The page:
In this post, I’ll show you how to make cheap and easy distressed wood stain using vinegar and steel wool.
The rustic or distressed wood look is a popular finish on Farmhouse style furniture and fixtures. What often drives me crazy is the high markup price of these rustic goods! Heck, why should I pay a premium for something that looks old and abused?!
The good news it that it’s fast and easy to make wood look distressed using a homemade Vinegar and Steel Wool Wood Stain from cheap common ingredients.
Supplies Needed for Homemade Wood Stain:
- White Distilled Vinegar – This is the normal type of white vinegar you can buy anywhere!
- Steel Wool Grade 0000 -Lower grades like 000 and 00 will also work, but will take longer to break down.
- Hydrogen Peroxide – You don’t need much of this. Whatever you have in your medicine cabinet should be enough.
- Glass jar with a lid – I use a 16oz Ball Jar in my example.
- Cheap paint brush, chip brush, or low lint cloth. (I use a chip brush I purchased at Harbor Freight Tools for under $1)
How to Make Vinegar and Steel Wool Stain:
- Fill the glass jar with the white vinegar, leaving a little less than 1 inch of headspace at the top.
- Tear 1 pad of 0000 steel wool in half. You’ll only need 1/2 of a pad for this amount of homemade wood stain.
- Tear off (or cut) little pieces of steel wool from the pad and drop them into the jar of white vinegar.
- Very loosely screw the lid onto the jar, but DON’T TIGHTEN IT! The chemical reaction needs oxygen and the gasses produced need to escape the jar.
- Place the jar on a sunny windowsill or outside in a sunny location. The sun and heat will speed up the process. The process will still take place without this step, but will take longer.
- Wait 2-4 days for the acidic acid in the vinegar to dissolve the steel wool into a solution. You may have to wait longer, but don’t sweat it. Eventually all of the steel wool will dissolve in the vinegar.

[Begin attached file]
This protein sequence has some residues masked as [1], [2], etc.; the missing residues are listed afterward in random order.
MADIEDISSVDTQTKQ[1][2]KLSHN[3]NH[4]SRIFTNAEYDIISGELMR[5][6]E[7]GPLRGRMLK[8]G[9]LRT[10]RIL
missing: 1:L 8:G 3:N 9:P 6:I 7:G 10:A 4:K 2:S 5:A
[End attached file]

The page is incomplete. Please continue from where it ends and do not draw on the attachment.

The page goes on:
How to Darken Vinegar and Steel Wool Stain:
Once the vinegar has fully dissolved the steel wool, you can use the stain as-is. However, I found the stain to be too light for my liking, so I added a little hydrogen peroxide to the solution.
To darken the stain, add a splash of hydrogen peroxide to the solution. You’ll notice an instant color change take place. The more hydrogen peroxide you add, the darker the stain becomes. I added about 2 tablespoons to achieve my desired color.
How to Store Vinegar and Steel Wool Stain:
The homemade stain can be stored right inside the glass jar with the lid sealed tight.
In terms of how long its shelf life is, I’m not exactly sure! I have a batch that is over 2 years old and it’s still usable.
How to Use Vinegar and Steel Wood Stain:
This homemade distressed wood stain can be brushed directly on to the wood surface with a chip brush, foam brush, or cloth.
After applying the first coat of the stain, allow it to dry for 20-30 minutes. You’ll witness the wood darken as it dries.
Finally, A second (or third) coat can be added until you achieve your desired distressed wood look.
If you’re going to seal the wood, let it sit overnight to ensure it’s completely dry before applying a sealant.
After the wood has fully dried (allow overnight or at least 8 hours), you can apply a sealant like polyurethane, lacquer, shellac, or polyacrylic to protect your project.
The resulting color can vary greatly between different types of wood.
I used the homemade vinegar and steel wool stain on a recent Coffee Bar/Speed Rack project I made from scrap oak wood. The piece was made from white oak pallet wood, and red oak purchased from Home Depot.
Look at the difference in color between the 2 woods. The red oak from Home Depot turned a dark shade (almost black), while the pallet wood turned more grayish.
Therefore, if you’re looking for a specific effect, test the stain on a piece of scrap first to make sure it reacts as you intended!